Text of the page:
This petition will help demonstrate community support for a much-needed sidewalk or pedestrian walkway along the South end of Bennetts Farm Road (from Great Hill Road to Waters Edge Way). Pedestrian, vehicle, and bicycle traffic have drastically increased along Bennetts Farm Road, and the current situation isn't safe for residents, families, students, drivers or pets. Pedestrians are forced to walk along the very narrow shoulder while vehicles pass quickly in an already narrow causeway. By addressing this safety concern, the community will be able to access Fox Hill Lake’s incredible resources. The community deserves safety while walking to/from the schools, Bennetts Farm State Park (a Ridgefield Open Space), and other beaches and Lakes in the area. We, the undersigned, are concerned citizens who urge the town of Ridgefield to support establishing a safe pedestrian connection for the community along Bennetts Farm Road.
The petition is on Change.org-link below
In 2016, the Fox HIll Lake Association partnered with H2H*, the Housatonic Watershed Initiative and the Highstead Foundation of Redding, to begin the restoration of native plants around the lake. The goal is to create a riparian buffer zone along the Bennetts Farm Road beach. In September of 2016 volunteers gathered to prepare a 50-foot stretch of shoreline to complete what was the first phase of the project. This five year plan is called the Native Habitat Project. Since that time, several other plantings have taken place and things have taken root. We expect the plants to continue to grow and expand along the shoreline improving the quality of both the land and the water.
Geordie Elkins, Director of Operations at Highstead in Redding, is working with many lake associations throughout Connecticut on similar projects. He approached the Fox Hill Lake Association to speak about the proliferation of invasive species and what the association could do to improve the environment. The buffer was the culmination of many months of planning, permit applications, installation of silt fencing and volunteer work to prepare the 15x50 foot shoreline planting zone. Once ready for planting, members of the Fox Hill Lake Association and the board members of the neighboring Rainbow Lake Association were invited to hear Mr. Elkins Speak to the importance of our joint efforts.
Native sedges, shrubs and trees make up the riparian buffer. They encourage the return of native wildlife such as wood ducks and mallards to nest along the shore. They will also enhance habitat opportunity for the native invertebrates, frogs, birds and insect pollinators. These efforts will enhance the Fox HIll Lake community and improve the environmental quality of the Ridgefield Lakes area.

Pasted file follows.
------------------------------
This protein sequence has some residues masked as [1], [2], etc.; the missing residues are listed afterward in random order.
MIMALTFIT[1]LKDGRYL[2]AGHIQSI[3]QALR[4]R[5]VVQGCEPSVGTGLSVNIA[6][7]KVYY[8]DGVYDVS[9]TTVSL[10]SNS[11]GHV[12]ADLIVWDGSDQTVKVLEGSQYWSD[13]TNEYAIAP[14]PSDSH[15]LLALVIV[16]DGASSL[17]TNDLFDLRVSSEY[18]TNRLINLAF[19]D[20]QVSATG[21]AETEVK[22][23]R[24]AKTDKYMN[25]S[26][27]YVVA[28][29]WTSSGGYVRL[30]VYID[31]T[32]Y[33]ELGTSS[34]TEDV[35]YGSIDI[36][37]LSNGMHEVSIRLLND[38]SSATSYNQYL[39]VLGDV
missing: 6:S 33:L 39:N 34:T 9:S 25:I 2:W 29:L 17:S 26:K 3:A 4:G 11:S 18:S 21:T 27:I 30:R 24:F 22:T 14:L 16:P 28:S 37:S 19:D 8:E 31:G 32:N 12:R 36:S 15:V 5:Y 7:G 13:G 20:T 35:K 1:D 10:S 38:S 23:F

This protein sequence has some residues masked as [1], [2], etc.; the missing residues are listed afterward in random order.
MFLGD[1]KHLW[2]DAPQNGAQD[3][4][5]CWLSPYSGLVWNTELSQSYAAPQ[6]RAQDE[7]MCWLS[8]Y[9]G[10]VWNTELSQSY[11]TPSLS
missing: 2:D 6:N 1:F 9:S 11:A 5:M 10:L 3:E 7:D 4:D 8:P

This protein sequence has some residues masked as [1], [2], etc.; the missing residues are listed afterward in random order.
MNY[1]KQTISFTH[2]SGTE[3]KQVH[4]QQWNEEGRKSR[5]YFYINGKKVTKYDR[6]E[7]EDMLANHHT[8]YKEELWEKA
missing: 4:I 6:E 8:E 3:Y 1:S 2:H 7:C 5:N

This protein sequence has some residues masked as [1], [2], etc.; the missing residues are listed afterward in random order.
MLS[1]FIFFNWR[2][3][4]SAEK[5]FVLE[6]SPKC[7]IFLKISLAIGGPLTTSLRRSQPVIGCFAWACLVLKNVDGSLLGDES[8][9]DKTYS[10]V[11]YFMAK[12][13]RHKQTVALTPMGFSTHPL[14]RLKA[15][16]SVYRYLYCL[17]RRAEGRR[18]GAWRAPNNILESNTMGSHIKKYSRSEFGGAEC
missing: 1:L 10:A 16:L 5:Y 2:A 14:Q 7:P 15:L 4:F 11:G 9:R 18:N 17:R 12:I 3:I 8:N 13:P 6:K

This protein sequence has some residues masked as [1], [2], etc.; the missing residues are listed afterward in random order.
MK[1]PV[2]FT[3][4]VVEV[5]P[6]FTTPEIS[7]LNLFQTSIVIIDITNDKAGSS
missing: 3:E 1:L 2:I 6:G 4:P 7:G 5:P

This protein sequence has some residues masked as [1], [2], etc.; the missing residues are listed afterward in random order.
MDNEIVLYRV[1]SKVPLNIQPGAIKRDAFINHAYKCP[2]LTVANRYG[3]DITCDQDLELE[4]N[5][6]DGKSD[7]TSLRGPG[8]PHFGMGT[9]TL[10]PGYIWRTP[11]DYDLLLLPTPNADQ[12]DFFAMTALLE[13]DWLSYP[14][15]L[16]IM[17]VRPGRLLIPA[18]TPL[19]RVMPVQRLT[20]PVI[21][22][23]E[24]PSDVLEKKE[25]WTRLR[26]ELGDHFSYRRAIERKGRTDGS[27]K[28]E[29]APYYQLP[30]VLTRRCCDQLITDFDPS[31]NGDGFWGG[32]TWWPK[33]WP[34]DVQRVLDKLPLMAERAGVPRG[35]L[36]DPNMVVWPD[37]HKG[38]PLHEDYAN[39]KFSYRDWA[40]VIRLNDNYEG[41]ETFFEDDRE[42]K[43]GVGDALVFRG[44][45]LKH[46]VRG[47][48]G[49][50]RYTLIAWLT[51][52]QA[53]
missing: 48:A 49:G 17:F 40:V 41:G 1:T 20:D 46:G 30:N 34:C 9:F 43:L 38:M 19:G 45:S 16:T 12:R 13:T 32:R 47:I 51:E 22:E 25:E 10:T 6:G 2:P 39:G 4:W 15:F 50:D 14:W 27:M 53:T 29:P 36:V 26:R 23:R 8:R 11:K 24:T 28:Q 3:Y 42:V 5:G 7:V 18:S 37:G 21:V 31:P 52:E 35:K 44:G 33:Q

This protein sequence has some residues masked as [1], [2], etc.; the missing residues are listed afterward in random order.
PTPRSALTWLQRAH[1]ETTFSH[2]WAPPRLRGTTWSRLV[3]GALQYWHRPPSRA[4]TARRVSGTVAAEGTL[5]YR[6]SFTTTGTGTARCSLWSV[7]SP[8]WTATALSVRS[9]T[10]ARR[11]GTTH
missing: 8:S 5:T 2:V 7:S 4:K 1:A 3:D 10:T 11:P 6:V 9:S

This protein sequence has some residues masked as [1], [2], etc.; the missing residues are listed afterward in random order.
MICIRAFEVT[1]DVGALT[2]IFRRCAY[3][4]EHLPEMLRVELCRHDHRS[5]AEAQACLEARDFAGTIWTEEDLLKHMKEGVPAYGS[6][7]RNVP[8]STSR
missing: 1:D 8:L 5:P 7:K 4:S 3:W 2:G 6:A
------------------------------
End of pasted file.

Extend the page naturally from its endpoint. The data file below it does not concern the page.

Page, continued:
Eight additional selections of native grasses were chosen to line the narrow stretches of shoreline to preserve lake views, filtrate the road runoff and replace invasive plants.
The continued efforts to expand riparian buffers around both lakes will depend upon additional grants and donations. The Fox HIll Lake Association is a nonprofit 501c(7) organization whose members pay a voluntary donation to become a part of the association.
*The H2H was partially funded through a grant from the US Forest Service.
Ok, so let's first get out of the way how great those puns are.
Winter of 2014-15 was a rough one in the northeast. Long spells of bitter cold and snow storm after snow storm left Fox Hill Lake frozen solid. With no ability for sunlight to penetrate the snow covered ice the lake was unable to provide the oxygen content necessary to sustain the fish population. Unfortunately, there was a major fish kill with many casualties washing up along the shore. One of the species most affected were the grass carp stocked to help keep aquatic grasses from taking over the lake. These fish, weighing in excess of 20 pounds, need a lot of oxygen to keep their muscles supplied with enough energy to survive the winter. But here is were a sad story has a happy ending. Their demise provided much needed sustenance to the residents of the Wolf Conservation Center of South Salem, NY, a non-profit organization that "teaches people about wolves, their relationship to the environment and the human role in protecting the future." In April of 2015 we coordinated our efforts and FHLA members trudged through the still cold water to corral the carp for the Center to pick up. As one would imagine, wild animals, like wolves, don't like Kibble and Bits. Providing them these fish helps enhance their natural instincts. Let them eat carp!
In November of 2014, association members gathered together to execute a carefully planned repair of the dam along Bennetts Farm Road. Permits were pulled, silt fencing was in place and the bentonite clay, soil and sand were delivered. A 25-strong volunteer workforce arrived with wheelbarrows, shovels and pick axes ready to go. We were lucky to have a beautiful fall day and the hours of preparation the prior weekend paid off. We accomplished the goal of stopping the leaks in the dam. The bonus was that by doing the work ourselves we saved 75% of the potential costs!